Sie sind auf Seite 1von 2

Sample Selection Methods

There are many methods of selecting samples. The


principal methods are as follows:
(a) Random selection (applied through random number
generators, for example,
random number tables).
(b) Systematic selection, in which the number of
sampling units in the population is
divided by the sample size to give a sampling interval,
for example 50, and having
determined a starting point within the first 50, each
50th sampling unit thereafter
is selected. Although the starting point may be
determined haphazardly, the
sample is more likely to be truly random if it is
determined by use of a
computerized random number generator or random
number tables. When using
systematic selection, the auditor would need to
determine that sampling units
within the population are not structured in such a way
that the sampling interval
corresponds with a particular pattern in the population.
(c) Monetary Unit Sampling is a type of value-weighted
selection (as described in
Appendix 1) in which sample size, selection and
evaluation results in a conclusion
in monetary amounts.
(d) Haphazard selection, in which the auditor selects
the sample without following a
structured technique. Although no structured technique
is used, the auditor would
nonetheless avoid any conscious bias or predictability
(for example, avoiding
difficult to locate items, or always choosing or avoiding
the first or last entries on
a page) and thus attempt to ensure that all items in
the population have a chance of
selection. Haphazard selection is not appropriate when
using statistical sampling.
(e) Block selection involves selection of a block(s) of
contiguous items from within
the population. Block selection cannot ordinarily be
used in audit sampling
because most populations are structured such that
items in a sequence can be
expected to have similar characteristics to each other,
but different characteristics
from items elsewhere in the population. Although in
some circumstances it may
be an appropriate audit procedure to examine a block
of items, it would rarely be
an appropriate sample selection technique when the
auditor intends to draw valid
inferences about the entire population based on the
sample.
13B-4. When sample results do not support the book
value, the auditor must use professional
judgment in deciding on an appropriate course
of action. If the auditor believes the sample is
not representative of the population, he or she
may expand the sample and reevaluate. Also, if
the auditor believes the achieved allowance is
larger than the planned allowance because the
sample size was too small (e.g., because the
population standard deviation used to

determine sample size was underestimated),


he or she may expand the sample and
reevaluate. If the auditor believes the
population book value may be reinstated by
more than tolerable misstatement, he or she
may have the client investigate, and, if
warranted, adjust the book value. The auditor
would then reevaluate the sample results
relative to the adjusted book value.
How Does Classical Variables Sampling Work?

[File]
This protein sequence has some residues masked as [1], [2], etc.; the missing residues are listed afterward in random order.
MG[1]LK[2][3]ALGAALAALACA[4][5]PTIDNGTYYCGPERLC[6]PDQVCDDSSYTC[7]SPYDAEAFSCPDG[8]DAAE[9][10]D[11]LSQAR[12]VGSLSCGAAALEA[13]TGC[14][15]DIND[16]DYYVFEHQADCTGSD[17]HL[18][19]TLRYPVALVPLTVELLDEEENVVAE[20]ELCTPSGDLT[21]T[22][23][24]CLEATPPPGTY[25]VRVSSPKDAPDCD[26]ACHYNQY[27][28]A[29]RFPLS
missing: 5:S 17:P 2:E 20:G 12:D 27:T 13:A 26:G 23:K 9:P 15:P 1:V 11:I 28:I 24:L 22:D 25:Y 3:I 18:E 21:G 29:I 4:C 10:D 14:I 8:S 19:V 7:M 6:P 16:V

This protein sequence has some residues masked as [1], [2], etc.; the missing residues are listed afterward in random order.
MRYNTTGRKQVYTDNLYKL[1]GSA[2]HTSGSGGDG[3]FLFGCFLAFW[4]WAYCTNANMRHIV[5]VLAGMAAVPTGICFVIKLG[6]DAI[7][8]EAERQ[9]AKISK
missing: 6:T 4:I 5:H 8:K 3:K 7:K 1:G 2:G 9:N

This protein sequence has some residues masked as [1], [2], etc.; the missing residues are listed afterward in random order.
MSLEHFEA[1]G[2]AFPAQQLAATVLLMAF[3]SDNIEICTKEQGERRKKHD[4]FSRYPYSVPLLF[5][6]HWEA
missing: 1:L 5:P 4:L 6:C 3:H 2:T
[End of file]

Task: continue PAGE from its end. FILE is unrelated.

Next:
By Maire Loughran from Auditing For Dummies
When using classical variables sampling, auditors treat
each individual item in the population as a sampling
unit. This method is most like the statistics classes you
had to take in high school and college. You use this
method to evaluate your entire population based on
your sample data. You can use three common types of
classical variables sampling estimators: mean-per-unit,
ratio, and difference.
Mean-per-unit uses the familiar statistical concept of
mean. For instance, if you add 10 + 30 + 50 to get 90,
and then divide 90 by 3 (the number of values in this
example), you get 30, which is the mean. As an
auditor, you apply this statistical concept to evaluate
characteristics of your total population. Taking the
average value (mean) of items in your sample, you can
estimate the true population value.
For example, you have a total population of 3,000
items in accounts receivable, and your sample size is
50. Adding up the individual values of the 50 items,
you get a total of $2,000; therefore, your mean is $40
(2,000/50). Your mean estimate of the true value of
accounts receivable is $120,000 ($40 x 3,000).
Considering this data with your sampling risk,
confidence level, and error rate, if your confidence
level is 95 percent and your error rate is 10 percent,
you can say that youre 95 percent confident that the
total value of accounts receivable is $120,000, plus or
minus $12,000 ($120,000 times your error rate of 10
percent).
The mean-per-unit method is a very good one to use if
you dont have the underlying documents that support
the account balance if, for instance, your clients
balance sheet shows a total for accounts receivable,
but the individual invoices supporting the balance
arent available.
Another method of classical variables sampling is ratio
estimation, which applies the sample ratio to an entire
population. If your sample for any of your clients
accounts shows errors of $1,000 in a total sample of
$10,000, your misstatement ratio is 10 percent
(1,000/10,000).
You would then apply this ratio to the entire population.
If the entire population totals $50,000, your projected
misstatement, which is an estimation of the
misstatement in the entire population, is $5,000
($50,000 x 10 percent).
For sampling risk, if projected misstatement doesnt
exceed expected error, you can reasonably conclude
that actual misstatement doesnt exceed your tolerable
misstatement.
Lastly, difference is another classical variables
sampling method. Its similar to ratio estimation,
except it incorporates the items in the population. For
example, your population consists of 5,000 items and

your sample consists of 1,000 items. Your audit

procedures find errors totaling $500. The projected


misstatement is $2,500 [($500/1000) x 5,000 items].